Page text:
Since starting at the University of Michigan four years ago, I never imagined how much of my learning would take place off campus. From studying abroad in Argentina to visiting Washington, D.C., last year with my fellow advocates as part of the winning chapter of the ONE Campus Challenge, I will graduate this spring with a new worldview in addition to my coveted degree.
I have been lucky enough to travel to many exciting places in my life, but my trip to Rwanda with the ONE Campaign in the summer of 2010 is one where I can definitely say I came back a different person than when I left. My time in Africa was educational, inspirational and eye-opening. It also gave me the skills and the deeply personal experiences to be a more effective and compelling advocate on behalf of the world's poorest on my own campus. While as a student, I'm an expert at living on a budget, it is hard to comprehend living on less than $1.25 a day and the complex issues that result from subsisting on so little, until you have witnessed it firsthand.
A few memories from the trip particularly stand out in my mind. We visited the TRAC Clinic in Kigali, where Rwandans can get tested for HIV and gain access to life-saving medication - all for as little as 40 cents a day. Thanks in large part to support from President Bush's landmark President's Emergency Plan for AIDS Relief (PEPFAR), and the Global Fund to Fight AIDS, Tuberculosis and Malaria -- in close partnership with local leaders in Africa -- the beginning of the end of AIDS is a realistic goal within my lifetime.
We also met with an extraordinary group of young women at the Forum for African Women Educationalists (FAWE) School, who spoke of their aspirations of becoming neurosurgeons, teachers, and architects; dreams that now have the chance to come true. Watching these programs in action and meeting those involved gave me a strong sense of pride in what the U.S. has accomplished with the less than one percent of the federal budget that we spend on programs that are saving lives and building brighter futures. While it is hard to envision the impact of our commitments from afar, having the opportunity to meet incredible people who are alive today and have ambitious dreams for the future because of these American-funded programs, solidified my belief that these programs are, in fact, working.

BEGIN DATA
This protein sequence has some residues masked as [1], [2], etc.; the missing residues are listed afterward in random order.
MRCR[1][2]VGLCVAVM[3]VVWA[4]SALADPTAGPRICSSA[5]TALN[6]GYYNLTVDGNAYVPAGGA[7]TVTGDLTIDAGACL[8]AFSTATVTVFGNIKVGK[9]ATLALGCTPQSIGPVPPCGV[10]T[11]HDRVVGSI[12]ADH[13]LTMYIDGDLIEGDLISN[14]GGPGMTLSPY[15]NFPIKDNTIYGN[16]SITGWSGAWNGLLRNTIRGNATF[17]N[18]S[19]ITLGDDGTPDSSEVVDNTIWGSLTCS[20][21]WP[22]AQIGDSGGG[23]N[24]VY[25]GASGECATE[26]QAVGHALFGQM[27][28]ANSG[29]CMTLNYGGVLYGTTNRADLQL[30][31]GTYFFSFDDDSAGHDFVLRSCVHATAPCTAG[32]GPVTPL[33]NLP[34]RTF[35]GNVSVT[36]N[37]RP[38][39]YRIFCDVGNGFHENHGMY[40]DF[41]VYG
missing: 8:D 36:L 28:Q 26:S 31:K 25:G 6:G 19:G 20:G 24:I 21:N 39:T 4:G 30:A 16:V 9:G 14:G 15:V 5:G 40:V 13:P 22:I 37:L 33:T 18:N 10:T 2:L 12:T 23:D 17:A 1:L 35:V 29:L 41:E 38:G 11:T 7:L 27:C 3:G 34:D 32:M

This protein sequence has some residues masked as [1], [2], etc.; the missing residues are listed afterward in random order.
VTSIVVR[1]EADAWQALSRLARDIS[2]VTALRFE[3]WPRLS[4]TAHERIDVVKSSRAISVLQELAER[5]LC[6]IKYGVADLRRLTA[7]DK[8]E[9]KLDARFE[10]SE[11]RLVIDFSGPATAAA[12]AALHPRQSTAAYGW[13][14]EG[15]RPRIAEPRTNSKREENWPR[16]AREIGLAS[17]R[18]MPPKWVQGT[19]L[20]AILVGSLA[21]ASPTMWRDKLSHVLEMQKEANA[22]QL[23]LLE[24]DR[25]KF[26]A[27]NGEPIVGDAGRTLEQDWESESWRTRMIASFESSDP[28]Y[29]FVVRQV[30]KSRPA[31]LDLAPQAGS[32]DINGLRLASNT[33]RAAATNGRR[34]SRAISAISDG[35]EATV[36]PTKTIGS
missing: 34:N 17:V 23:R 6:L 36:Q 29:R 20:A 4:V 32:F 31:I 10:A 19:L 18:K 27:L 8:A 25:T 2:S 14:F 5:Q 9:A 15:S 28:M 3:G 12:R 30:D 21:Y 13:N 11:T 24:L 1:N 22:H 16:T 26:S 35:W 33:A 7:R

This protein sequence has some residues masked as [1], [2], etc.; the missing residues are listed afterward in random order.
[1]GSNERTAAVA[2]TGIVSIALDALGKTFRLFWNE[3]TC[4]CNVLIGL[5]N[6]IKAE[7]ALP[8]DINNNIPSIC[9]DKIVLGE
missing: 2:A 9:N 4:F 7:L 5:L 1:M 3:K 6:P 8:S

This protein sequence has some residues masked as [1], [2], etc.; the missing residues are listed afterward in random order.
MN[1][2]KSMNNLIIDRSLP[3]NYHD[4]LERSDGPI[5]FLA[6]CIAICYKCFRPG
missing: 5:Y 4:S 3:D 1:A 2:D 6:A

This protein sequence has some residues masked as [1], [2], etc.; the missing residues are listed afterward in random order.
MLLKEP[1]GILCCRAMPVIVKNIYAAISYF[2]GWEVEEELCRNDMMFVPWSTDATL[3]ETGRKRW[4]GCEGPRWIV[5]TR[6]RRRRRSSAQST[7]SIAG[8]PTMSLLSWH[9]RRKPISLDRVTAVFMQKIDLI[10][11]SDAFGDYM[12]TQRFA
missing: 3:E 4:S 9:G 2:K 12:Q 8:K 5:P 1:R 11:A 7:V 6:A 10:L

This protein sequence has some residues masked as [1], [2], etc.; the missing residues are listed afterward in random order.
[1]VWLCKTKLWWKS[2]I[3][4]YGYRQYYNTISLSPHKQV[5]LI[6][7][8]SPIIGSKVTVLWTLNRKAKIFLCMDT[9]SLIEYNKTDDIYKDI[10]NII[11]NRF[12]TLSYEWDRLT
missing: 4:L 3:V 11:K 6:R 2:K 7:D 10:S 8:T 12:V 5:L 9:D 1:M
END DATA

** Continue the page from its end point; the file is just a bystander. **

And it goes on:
As a college student, I too often become enveloped in the minor stresses and inconveniences of student life. However, after my week in Africa with ONE, there are certain things I will never take for granted again, including the power of my voice right in my own community. As young people, it is up to us to let our elected officials know that we care about these life-saving programs that are pulling more people out of poverty every day.
My experience in Rwanda is one I wouldn't trade for anything, and now ONE and Chegg -- a leading network for students that saves them time, money and helps them get smarter -- are joining forces to offer a similar opportunity to college students across the country. ONE and Chegg for Good, Chegg's cause-related arm, have officially launched Are You the ONE?, a national search to send eight stand-out students on a once-in-a-lifetime trip to Africa this summer. For five days in July, the students will visit health, agriculture, and trade projects, meet with college-age students, entrepreneurs, key government officials and leaders from civil society, and learn about what they can do to make a difference on their campuses and in their own communities when they return home.
For more information and to apply for the program by the deadline on February 10, 2012 head over to Chegg for Good.
Africa is calling... do think you're the ONE? I promise you won't regret it!
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